Janresseger: Can We Hold Onto Our Values as We Struggle to Survive in the Trump-DeVos Holding Pattern?
I was dismayed recently when I sat down to read some excellent proposals for addressing child poverty in the United States.
Here are two alternative proposals from the National Academy of Sciences. Both are prescriptions for cutting our national child poverty rate in half within a decade. Each proposal would combine a different set of policy strategies; each combination of ingredients would achieve the same very laudable result:
- “Increase the Earned Income Tax Credit along the phase-in and flat portions; convert the Child and Dependent Care Tax Credit to a fully refundable tax credit and concentrate its benefits to families with children with the lowest incomes; increase the Supplemental Nutrition Assistance Program (SNAP) by 35 percent…; and expand the supply of Section 8 Housing… Vouchers to supply affordable housing for 70 percent of eligible families.””
- “Increase the Earned Income Tax Credit by 40 percent; convert the Child and Dependent Care Tax Credit to a fully refundable tax credit and concentrate its benefits to families with children with the lowest incomes; replace the Child Tax Credit with a monthly child allowance of $225 per month…; establish a new child support assurance program that provides a minimum payment of $100 per month per child; increase the federal minimum wage to $10.25 per hour… and index it to inflation; and restore program eligibility for non-qualified legal immigrants for Medicaid, SNAP… TANF…, SSI, and other benefits.”
I am sure that, if the people at the National Academy of Sciences who wrote the report say so, either of these prescriptions on its own would cut child poverty in half within the decade. My despair when I look at these plans, however, is that today there is an utter absence of national political will to ensure that Congress would move on any one of the specifics, let alone any combination of them.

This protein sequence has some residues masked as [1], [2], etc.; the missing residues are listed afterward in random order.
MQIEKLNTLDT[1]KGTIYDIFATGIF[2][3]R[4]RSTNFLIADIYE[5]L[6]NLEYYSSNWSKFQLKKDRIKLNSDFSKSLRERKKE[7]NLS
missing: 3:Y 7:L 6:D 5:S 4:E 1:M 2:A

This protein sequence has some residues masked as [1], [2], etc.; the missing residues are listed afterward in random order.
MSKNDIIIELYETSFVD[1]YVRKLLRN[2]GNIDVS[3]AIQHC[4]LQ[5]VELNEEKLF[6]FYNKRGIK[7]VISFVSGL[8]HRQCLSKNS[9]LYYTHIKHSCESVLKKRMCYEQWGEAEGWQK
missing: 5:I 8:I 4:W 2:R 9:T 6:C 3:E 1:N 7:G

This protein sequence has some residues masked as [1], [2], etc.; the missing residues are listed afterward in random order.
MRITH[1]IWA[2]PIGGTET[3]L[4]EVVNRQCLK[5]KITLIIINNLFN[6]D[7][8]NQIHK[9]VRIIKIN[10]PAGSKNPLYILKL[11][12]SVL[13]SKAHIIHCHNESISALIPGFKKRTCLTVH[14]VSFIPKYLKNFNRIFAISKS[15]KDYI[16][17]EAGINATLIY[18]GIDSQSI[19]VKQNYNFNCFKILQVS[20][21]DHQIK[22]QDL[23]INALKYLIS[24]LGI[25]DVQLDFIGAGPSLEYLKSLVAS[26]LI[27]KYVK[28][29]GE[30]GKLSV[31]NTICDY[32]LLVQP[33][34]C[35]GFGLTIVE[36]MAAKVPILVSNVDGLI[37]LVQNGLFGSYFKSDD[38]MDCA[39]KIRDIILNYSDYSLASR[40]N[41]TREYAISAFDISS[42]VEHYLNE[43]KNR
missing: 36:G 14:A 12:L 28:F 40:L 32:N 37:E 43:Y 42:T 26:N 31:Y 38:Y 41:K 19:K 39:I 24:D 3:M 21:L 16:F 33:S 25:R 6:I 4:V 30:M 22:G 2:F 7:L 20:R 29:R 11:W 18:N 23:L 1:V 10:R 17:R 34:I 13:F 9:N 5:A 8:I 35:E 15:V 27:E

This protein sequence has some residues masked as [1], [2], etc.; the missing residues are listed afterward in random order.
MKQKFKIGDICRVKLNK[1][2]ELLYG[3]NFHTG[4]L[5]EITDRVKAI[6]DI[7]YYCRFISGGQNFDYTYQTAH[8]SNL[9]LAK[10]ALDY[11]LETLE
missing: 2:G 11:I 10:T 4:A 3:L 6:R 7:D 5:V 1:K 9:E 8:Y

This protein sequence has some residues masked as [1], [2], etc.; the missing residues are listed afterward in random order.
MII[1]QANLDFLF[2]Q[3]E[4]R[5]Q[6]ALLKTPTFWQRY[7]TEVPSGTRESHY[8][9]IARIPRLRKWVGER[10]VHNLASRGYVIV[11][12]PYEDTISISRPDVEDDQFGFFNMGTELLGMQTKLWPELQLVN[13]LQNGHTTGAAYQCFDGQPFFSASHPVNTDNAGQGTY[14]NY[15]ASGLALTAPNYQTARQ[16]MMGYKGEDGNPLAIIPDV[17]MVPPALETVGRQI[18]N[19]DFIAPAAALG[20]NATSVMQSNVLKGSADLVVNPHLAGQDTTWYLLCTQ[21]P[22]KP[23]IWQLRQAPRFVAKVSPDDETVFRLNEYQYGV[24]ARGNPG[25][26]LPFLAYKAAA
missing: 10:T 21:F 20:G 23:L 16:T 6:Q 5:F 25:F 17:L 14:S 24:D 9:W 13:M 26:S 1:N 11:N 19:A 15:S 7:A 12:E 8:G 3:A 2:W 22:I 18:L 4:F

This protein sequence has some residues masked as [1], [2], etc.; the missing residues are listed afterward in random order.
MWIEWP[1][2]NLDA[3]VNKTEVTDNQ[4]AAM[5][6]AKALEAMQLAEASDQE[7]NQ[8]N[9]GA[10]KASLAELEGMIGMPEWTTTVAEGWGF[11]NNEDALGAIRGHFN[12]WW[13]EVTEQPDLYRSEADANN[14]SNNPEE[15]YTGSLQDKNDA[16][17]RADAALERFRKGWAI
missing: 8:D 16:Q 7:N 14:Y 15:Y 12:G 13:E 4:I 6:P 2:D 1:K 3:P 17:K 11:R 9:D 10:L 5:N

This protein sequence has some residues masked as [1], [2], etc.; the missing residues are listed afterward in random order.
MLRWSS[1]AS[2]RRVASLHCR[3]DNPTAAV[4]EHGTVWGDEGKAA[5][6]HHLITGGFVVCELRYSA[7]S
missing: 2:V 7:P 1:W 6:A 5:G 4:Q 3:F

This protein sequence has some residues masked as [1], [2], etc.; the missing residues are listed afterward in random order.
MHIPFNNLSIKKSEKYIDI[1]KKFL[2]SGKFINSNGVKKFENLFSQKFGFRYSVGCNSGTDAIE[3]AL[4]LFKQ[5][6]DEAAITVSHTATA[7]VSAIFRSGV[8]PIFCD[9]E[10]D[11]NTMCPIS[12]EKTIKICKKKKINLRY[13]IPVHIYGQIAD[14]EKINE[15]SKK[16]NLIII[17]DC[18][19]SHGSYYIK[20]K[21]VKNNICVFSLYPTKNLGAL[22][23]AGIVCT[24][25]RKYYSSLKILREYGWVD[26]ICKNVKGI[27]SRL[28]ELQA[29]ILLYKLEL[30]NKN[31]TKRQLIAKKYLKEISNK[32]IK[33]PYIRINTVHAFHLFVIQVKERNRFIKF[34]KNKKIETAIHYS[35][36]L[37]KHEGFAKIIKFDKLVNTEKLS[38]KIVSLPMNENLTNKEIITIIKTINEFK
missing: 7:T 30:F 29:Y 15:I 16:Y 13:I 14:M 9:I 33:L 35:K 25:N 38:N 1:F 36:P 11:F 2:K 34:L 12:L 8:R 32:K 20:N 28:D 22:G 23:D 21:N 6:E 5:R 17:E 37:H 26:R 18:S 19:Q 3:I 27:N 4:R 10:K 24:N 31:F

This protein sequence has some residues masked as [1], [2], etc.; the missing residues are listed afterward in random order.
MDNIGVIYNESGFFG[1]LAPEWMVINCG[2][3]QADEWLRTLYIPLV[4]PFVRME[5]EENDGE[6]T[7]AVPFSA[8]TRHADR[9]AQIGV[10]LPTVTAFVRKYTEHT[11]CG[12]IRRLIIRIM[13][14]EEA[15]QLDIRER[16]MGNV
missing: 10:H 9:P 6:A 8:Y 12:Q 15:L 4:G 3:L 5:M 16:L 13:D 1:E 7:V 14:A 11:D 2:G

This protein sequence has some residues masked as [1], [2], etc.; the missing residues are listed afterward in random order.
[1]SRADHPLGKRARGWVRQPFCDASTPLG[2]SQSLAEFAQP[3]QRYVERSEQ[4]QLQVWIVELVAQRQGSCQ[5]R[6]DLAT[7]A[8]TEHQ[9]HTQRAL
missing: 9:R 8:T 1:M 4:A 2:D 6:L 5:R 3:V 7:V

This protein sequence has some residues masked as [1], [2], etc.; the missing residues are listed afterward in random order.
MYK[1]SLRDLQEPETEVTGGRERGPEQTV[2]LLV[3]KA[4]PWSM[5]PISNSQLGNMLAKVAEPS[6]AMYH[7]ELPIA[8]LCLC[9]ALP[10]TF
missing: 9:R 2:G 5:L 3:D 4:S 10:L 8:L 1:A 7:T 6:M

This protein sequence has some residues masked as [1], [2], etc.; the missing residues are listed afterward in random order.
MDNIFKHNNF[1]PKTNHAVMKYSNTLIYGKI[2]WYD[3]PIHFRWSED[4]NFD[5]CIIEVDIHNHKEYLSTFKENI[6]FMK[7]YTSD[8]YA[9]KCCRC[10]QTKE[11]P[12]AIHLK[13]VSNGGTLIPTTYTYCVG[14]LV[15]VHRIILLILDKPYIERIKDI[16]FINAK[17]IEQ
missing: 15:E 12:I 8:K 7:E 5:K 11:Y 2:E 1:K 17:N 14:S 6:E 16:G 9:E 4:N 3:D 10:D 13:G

Nor do I have any hope that even well-informed people on the street could possibly get a handle on what all these programs are and how they would work together to help our children. We need leaders who can help us understand what each of these programs is, how they would fit together, and—most important—why they matter. And for those of us who care about the future of education, we need to be reminded that child poverty—not failing public schools—is what threatens the future of too many of our children.
Our collective ignorance about what such programs are and how they would help our children is particularly worrisome today, because the best we can look for is to be trapped in a holding pattern right now. It is dangerous that we are forgetting the very tools that someday may help us address child poverty. We obligated today merely to be grateful when things are not quickly getting worse.
In the area of K-12 public education—which directly affects 50 million of our children—President Trump’s education budget proposal flat-funds Title I and the Individuals with Disabilities Education Act. These are the huge formula programs that help schools serve children in poverty and children with disabilities. The President’s proposed budget also flat-funds Head Start. For two years now, Congress has agreed to maintain these programs, and there is some assurance Congress will continue to do so. (House Democrats recently proposed adding $4.4 billion to the FY 2020 federal budget for education, including an increase in Title I, although any House education budget is unlikely to be approved by the Republican-dominated Senate.) We must find ourselves grateful for the preservation of the status quo, even though all this flat-funding means the programs are falling behind in inflation-adjusted dollars.